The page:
The brief also addresses issues of equity and of the effective use of spending. Rolle outlines the standard approach to funding schools and observes that, to achieve equity, state legislatures typically adjust district-level financing to account for such circumstances as the cost of living, special education needs and the presence of at-risk students. However, state funding formulas are slow to include many of the adjustments that research as shown to be effective.

According to Rolle, “Failure to formulate financial policy in light of research findings is failure to maximize chances for school success. Such failure is likely to reduce educational opportunities for students and to increase the probability of poor educational (and perhaps economic) outcomes for students.”

Find Anthony Rolle’s policy brief on the web at: http://www.greatlakescenter.org.

Sunday, July 13, 2008

Remembering Bobby Murcer

One day, when I was a junior in high school, I was at my sister's elementary school carnival and Bobby Murcer was there too with his family. I introduced myself and talked with him for a few minutes before getting his autograph. Mr. Murcer was extremely polite and patient with me; especially considering he was there with his kids. I'll never forget the kindness he showed me. He was definitely a gentleman.

Friday, July 11, 2008

Test Your Knowledge

Take a shot at the new Global Literacy Quiz by Newsweek and see how much you know about the world around us.

Thursday, July 10, 2008

2009 Teacher of the Year Finalists

Yesterday, State Superintendent Sandy Garrett announced the 2009 Teacher of the Year Finalists. Congratulations to these 12 outstanding teachers:

- Sherilynn Admire of Midwest City Public Schools. Admire teaches severe to profoundly disabled special education students at Soldier Creek Elementary and has 31 years experience in education.

- Debbie L. Flowers of Meeker Public Schools. Flowers teaches first grade at Meeker Elementary and has 22 years experience in education.

- Betsy Ellen Glad of Union Public Schools. Flowers teaches third grade at Cedar Ridge Elementary and has 26 years experience in education.

- Matthew Holtzen of Enid Public Schools. Holtzen teaches U.S. History and political science at Enid High School and has 10 years experience in education.

- Valorie Ann Lewis of Stigler Public Schools. Lewis teaches third grade at Stigler Grade School and has 14 and a half years experience in education.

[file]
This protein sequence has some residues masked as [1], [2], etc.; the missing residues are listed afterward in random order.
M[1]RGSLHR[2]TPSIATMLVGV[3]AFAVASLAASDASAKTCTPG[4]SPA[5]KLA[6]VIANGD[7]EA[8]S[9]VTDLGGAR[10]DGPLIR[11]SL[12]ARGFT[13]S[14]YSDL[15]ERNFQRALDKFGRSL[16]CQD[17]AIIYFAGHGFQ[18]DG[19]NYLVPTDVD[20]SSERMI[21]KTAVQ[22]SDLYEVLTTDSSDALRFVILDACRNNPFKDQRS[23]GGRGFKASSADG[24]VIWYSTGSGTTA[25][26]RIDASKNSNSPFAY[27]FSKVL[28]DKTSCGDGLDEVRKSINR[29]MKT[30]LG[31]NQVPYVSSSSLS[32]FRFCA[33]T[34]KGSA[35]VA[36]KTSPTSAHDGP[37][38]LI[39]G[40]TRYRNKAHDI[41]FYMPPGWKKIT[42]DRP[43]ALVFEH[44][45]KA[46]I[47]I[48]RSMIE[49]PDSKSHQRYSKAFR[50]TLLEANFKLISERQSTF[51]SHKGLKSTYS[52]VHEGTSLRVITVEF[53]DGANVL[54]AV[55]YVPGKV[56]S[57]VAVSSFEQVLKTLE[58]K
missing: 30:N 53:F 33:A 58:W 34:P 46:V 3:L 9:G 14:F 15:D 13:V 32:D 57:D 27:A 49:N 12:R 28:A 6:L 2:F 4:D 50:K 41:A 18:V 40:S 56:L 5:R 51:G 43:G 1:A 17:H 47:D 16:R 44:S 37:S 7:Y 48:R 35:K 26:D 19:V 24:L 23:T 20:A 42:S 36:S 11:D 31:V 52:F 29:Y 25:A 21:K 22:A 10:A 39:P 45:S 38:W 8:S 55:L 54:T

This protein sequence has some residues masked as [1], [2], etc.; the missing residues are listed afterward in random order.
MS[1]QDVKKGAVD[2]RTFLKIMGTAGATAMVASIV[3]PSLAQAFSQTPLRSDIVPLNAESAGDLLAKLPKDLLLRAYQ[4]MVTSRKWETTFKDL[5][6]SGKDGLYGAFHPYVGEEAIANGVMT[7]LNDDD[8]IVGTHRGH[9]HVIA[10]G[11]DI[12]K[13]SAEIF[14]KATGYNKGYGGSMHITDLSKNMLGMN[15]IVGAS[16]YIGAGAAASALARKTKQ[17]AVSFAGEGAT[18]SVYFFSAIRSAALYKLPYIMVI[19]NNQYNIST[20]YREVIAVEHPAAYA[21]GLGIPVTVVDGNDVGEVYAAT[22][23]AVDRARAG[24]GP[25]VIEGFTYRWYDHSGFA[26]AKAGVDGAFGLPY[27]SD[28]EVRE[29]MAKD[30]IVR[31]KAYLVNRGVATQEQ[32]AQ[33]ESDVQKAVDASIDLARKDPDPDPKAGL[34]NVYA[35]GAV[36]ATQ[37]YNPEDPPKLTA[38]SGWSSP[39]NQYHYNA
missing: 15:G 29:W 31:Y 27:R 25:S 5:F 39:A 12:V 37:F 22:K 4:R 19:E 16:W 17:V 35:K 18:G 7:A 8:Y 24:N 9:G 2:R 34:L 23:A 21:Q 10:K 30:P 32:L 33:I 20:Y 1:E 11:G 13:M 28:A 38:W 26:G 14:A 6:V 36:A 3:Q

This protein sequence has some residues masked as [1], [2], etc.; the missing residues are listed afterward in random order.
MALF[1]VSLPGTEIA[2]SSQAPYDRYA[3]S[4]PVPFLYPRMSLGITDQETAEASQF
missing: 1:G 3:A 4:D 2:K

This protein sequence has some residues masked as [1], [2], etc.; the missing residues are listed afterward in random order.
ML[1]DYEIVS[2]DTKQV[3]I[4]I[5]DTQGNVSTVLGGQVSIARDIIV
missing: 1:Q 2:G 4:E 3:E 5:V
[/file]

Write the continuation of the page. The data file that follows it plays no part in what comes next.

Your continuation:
- Cheryl McCord of Jenks Public Schools. McCord teaches Spanish at Jenks High School and has 31 years experience in education.

- John Daniel “Dan” Nolan of Norman Public Schools. Nolan teaches Current Issues, International Problems and Advanced Placement European History. He also teaches GED classes for ages 16 to 70 and has 16 years experience in education.

- Denise Radcliff of Claremore Public Schools. Radcliff teaches Anatomy and Physiology, Pre-Advanced Placement and AP Biology, and the Principles of Biomedical Sciences at Claremore High School. She has 10 years experience in education.

- Mandy Rowley of Woodward Public Schools. Rowley teaches first grade at Cedar Heights Elementary and has 11 years experience in education.

- Phillip R. Scott of McAlester Public Schools. Scott teaches Biology I, Astronomy, Conceptual Physics and Advanced Placement Physics, and has 12 years experience in education.

- Heather Sparks of Oklahoma City Public Schools. Sparks teaches Algebra I and Pre-Algebra at Taft Middle School and has 15 years experience in

- Nolan Watson of Cache Public Schools. Watson teaches 6th grade social studies at Cache Middle School and has 11 years experience in education.

Wednesday, July 09, 2008

Books to Read Before You Die

This is a list created to help enhance your reading before death. While I've enjoyed some of the books, I don't know if they're ones needing to be that high on your reading list.

Reading habits are so different it would be hard for me to come up with a list like the aol one. I'm going to have to give it some thought.

Monday, July 07, 2008

The Final Day of the '08 RA

The last day included a great deal of work and an opportunity to say good-bye to outgoing President Reg Weaver.

A special video was put together about Reg and we all enjoyed watching him at work. Reg stayed around for pictures with delegates at the conclusion of the meeting.